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Just Craftin' Around

Post Date:11/27/2017 3:36 PM

On Friday, November 17, 2017 the South San Francisco Public Library hosted a crafting program where attendees made small clay bowls. The bowls were decorated with an impression of a leaf before the clay was cured, and then painted. Participants not only got to practice a new crafting skill, but also had the opportunity to make new friends and really get to know their fellow community members. In addition, studies have shown that crafting and being creative helps people deal with stress and exercises the brain.

Adult Crafternoon occurs one Friday a month at 1:00 p.m. Check the Library’s Event Calendar to find more information.

Leaf 1Leaf 2Leaf 3

Here’s how to make stamped leaf clay bowls at home!

Supplies

  • Polymer Clay
    • We used Original Sculpey, but any type polymer clay will work, including air-dry clay
  • Oven proof dish
  • Acrylic paint

Directions

1. Using a rolling pin, shape clay into a circle. For the dishes we made, each person was given about 1.5 oz. of clay. We also used a paper circle with a diameter of 3.5 inches as a guide to get the approximate shape we wanted.

2. Firmly press your leaf into the clay and then remove. During the program, silk leaves were used, but could easily be substituted for fresh. If you do choose to use fresh leaves or flowers, you may need a pair of tweezers to pull them out of the clay.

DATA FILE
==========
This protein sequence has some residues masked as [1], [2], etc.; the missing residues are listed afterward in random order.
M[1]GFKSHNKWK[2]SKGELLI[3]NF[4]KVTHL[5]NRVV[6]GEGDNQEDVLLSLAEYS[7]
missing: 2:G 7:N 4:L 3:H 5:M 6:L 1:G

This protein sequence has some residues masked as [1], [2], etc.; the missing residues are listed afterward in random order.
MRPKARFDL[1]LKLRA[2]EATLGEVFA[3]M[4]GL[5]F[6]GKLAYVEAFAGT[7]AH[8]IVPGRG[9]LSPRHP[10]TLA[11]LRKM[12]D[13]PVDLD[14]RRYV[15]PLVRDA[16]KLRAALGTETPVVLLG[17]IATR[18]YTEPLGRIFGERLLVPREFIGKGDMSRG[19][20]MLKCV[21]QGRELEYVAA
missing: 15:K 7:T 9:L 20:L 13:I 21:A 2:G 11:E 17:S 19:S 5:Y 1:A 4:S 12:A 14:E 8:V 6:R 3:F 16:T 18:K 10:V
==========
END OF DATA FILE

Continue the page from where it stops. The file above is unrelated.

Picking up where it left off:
3. If desired, use a cookie cutter or sharp knife to even out the edge of your project.

4. Place clay in an oven proof bowl, gently pressing down the center to form a dip in your once flat clay. Make sure that the bowl is small enough to shape your clay (if the bottom of the bowl is too wide, the clay will just lie flat). If you don't have a dish that will work, aluminum foil can be used as a mold instead.

5. Bake clay in bowl per manufacturer's instructions. Original Sculpey bakes for 15 minutes per 1/4 inch thickness at 275*F.

6. Let clay cool before removing from the bowl. It should just slide right out. To hasten the cooling process, I did remove the clay while it was still warm. If you choose to do this as well, just make sure that you do so carefully, and you may need use a knife to loosen.

7. Once clay is cool, paint imprinted area with acrylic paint. To just get the deep impressions colored, wipe away excess paint with a damp paper towel.

It’s not necessary to add a glaze to your work, but if you’d like to, it is recommended that you use a glaze made specifically for polymer clay (like Sculpey Glaze) or a sealer like Varathane Polyurethane. Do NOT use nail polish or Mod Podge, and avoid spray-on products.
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